By the time Gwaltney was before the Supreme Court, there was disagreement among the Circuits regarding the scope of federal subject-matter jurisdiction under the citizen suit provision of the FWPCA. The Fifth Circuit had held that "a complaint brought under section 1365 must allege a violation occurring at the time the complaint is filed." Hamker v. Diamond Shamrock Chemical Co., 756 F.2d 392 (5th Cir.1985). That approach was expressly rejected in Gwaltney by both the District Court, 611 F. Supp. at 1550, and the Fourth Circuit, 791 F.2d at 309. After the Fourth Circuit had upheld the District Court's decision in Gwaltney, the First Circuit adopted a third approach, holding that "an action under 33 USC section 1365 may go forward if the citizen-plaintiff alleges a continuing likelihood that the defendant, if not enjoined, will proceed to violate the Act." Pawtuxet Cove Marina, Inc. v. Ciba-Geigy Corp., 807 F.2d 1089, 1094 (1st Cir. 1986), cert. denied, 484 U.S. 975, 108 S. Ct. 484, 98 L. Ed. 2d 483 (1987).[10] The Supreme Court stated that it had granted certiorari specifically "to resolve this three-way conflict in the Circuits." Gwaltney 108 S. Ct. at 381.

The Supreme Court reversed the Fourth Circuit, holding that an allegation that a permit-holder had violated the terms of its permit prior to the filing of a complaint did not confer subject-matter jurisdiction over a claim for such "wholly past" violations. Gwaltney, 791 F.2d at 309. The Court instead adopted the standard found in the District Court's alternate holding and applied by the First Circuit in Pawtuxet: that the citizen suit provision "confers jurisdiction over citizen suits when the citizen-plaintiff makes a good faith allegation of continuous or intermittent violation...." 108 S. Ct. at 385. The Court remanded the case to the Fourth Circuit, instructing it to review the District Court's finding that the plaintiffs had made a good faith allegation of ongoing violations. Id. 108 S. Ct. at 386.

In the present case, both parties acknowledge the applicability of the Gwaltney decision, but they differ in their opinions of how the Court should determine if a permit violation is ongoing or wholly past. Defendant contends that plaintiff's Complaint must be examined on a parameter-by-parameter basis, that this court has jurisdiction over only those claims relating to parameters for which plaintiffs can in good faith allege continuing violations, and that summary judgment must therefore be granted in its favor on claims relating to all other parameters. More specifically, defendant argues that, of the nineteen parameters which its DMR's list as having been violated over the past six years, sixteen have been violated so sporadically or have not been violated for such a long time that plaintiffs cannot allege in good faith that violations of those parameters are ongoing. Defendant concludes that it is therefore entitled to summary judgment in its favor on all claims related to the alleged violations of those sixteen parameters.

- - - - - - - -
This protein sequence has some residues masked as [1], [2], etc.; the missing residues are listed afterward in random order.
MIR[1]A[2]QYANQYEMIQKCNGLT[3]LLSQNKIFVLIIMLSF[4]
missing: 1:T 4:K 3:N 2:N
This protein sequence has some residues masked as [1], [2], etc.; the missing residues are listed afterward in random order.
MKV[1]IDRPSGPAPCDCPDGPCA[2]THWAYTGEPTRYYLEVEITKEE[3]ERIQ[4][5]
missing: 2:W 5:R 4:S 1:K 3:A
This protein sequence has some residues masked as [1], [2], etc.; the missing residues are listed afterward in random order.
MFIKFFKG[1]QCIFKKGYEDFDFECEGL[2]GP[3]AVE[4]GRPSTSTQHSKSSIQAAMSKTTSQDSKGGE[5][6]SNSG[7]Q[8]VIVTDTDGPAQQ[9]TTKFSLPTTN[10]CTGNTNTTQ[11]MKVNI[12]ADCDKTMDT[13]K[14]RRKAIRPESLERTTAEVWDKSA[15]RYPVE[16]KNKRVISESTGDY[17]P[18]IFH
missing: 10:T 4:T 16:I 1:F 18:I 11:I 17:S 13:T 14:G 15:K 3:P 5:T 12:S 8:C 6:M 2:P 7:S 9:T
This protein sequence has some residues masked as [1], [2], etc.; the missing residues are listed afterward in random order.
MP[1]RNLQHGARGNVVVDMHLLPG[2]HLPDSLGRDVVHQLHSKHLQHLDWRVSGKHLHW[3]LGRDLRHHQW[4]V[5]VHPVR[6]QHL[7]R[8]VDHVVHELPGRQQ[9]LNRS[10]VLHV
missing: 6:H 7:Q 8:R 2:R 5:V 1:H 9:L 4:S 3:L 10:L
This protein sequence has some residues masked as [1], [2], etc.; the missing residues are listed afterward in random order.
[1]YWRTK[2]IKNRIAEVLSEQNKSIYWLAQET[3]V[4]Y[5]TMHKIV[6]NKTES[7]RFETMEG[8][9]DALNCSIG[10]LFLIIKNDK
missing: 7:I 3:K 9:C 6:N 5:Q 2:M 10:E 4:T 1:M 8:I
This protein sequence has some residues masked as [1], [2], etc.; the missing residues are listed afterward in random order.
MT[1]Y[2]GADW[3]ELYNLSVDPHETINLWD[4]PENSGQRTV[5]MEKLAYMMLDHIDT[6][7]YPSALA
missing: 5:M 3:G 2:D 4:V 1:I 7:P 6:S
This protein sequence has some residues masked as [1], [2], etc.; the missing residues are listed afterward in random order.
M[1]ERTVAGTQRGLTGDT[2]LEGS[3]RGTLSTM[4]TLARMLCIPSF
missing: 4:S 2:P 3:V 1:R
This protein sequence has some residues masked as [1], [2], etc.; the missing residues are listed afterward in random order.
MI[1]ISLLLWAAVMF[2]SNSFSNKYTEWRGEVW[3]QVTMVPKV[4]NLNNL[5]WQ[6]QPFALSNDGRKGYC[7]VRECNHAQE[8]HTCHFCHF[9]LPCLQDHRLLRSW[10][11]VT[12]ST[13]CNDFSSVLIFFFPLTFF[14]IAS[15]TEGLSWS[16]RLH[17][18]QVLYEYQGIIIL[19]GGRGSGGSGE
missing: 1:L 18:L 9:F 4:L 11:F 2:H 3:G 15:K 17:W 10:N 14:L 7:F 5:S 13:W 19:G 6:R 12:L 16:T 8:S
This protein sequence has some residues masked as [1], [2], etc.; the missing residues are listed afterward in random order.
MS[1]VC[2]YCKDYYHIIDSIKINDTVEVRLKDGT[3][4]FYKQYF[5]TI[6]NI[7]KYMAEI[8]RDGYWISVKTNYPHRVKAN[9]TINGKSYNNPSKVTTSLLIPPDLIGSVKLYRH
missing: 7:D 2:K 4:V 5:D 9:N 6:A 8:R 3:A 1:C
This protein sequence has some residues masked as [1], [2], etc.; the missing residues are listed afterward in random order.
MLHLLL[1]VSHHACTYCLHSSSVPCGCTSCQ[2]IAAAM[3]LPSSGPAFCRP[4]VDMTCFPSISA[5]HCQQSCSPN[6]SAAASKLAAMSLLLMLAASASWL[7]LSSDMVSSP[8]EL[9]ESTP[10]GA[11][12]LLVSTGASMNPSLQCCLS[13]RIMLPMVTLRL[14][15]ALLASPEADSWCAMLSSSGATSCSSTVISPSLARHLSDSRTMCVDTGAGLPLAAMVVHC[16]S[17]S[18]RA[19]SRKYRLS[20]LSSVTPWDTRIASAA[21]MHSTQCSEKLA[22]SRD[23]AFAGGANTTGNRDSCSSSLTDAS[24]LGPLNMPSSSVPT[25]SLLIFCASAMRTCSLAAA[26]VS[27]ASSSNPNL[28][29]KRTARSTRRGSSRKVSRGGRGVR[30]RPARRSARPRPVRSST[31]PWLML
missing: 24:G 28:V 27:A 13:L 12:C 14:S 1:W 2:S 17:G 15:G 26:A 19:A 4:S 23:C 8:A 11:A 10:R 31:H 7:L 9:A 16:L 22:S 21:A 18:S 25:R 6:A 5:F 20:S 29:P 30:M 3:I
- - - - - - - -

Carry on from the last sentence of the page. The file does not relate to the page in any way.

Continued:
In support of its position defendant cites a case decided before the Supreme Court's decision in Gwaltney, Sierra Club v. Shell Oil Co., 817 F.2d 1169, 1173 (5th Cir.), cert. denied, 484 U.S. 985, 108 S. Ct. 501, 98 L. Ed. 2d 500 (1987), reh'g denied, ___ U.S. ___, 108 S. Ct. 1065, 98 L. Ed. 2d 1027, (1988), in which the Fifth Circuit held that "when determining whether a permit-holder has violated an effluent limitation, one must look at each parameter within each point source independently." In Shell, because examination of defendant's DMR's *287 revealed only "past, sporadic, or largely unconnected permit violations," the Fifth Circuit concluded that it had no jurisdiction over claims related to those violations and upheld the District Courts' grants of dismissal and summary judgment in the consolidated cases. Id.[11]

Plaintiffs urge the Court to reject defendant's parameter-by-parameter approach and instead apply a one-shot jurisdictional analysis to citizen suits. According to plaintiffs, jurisdiction under the FWPCA attaches to cases, not to specific violations, and thus they need not show a nexus between the charged permit violations. Put another way,

[t]he FWPCA permits citizen suit actions against entities that are in violation of their permits, and it does not limit such actions to the particular types of violations that continue to occur.

Sierra Club v. Port Townsend Paper Corp., No. C87-316C, slip op. at 5, 1988 WL 160580 (W.D.Wash. May 2, 1988). Furthermore, plaintiffs contend, an expedient jurisdictional analysis comports with Congress's desire that FWPCA enforcement actions entail a minimum of delay. Cf. Chesapeake Bay Foundation and NRDC v. Bethlehem Steel Corp., 608 F. Supp. 440, 452 (D.Md.1985).

We find plaintiffs' arguments persuasive. Nothing in the language of the FWPCA or the Supreme Court's opinion in Gwaltney supports the cumbersome jurisdictional analysis defendant insists is required. Instead, once a citizen suit has been properly commenced and subject-matter jurisdiction shown to lie, the court should be permitted to consider past, present, and potential future violations. See Pub. Interest Research Group ("PIRG") v. Carter-Wallace, Inc., 684 F. Supp. 115, 119 (D.N.J.1988).

Defendant concedes that plaintiffs have shown ongoing violations of "several effluent limits of its NPDES permit." Defendant's Reply Br. at 1. Plaintiff has therefore met both jurisdictional requirements of the citizen suit provision of the FWPCA. The Court has subject matter jurisdiction over plaintiffs' claims relating to past, present and possible future permit violations.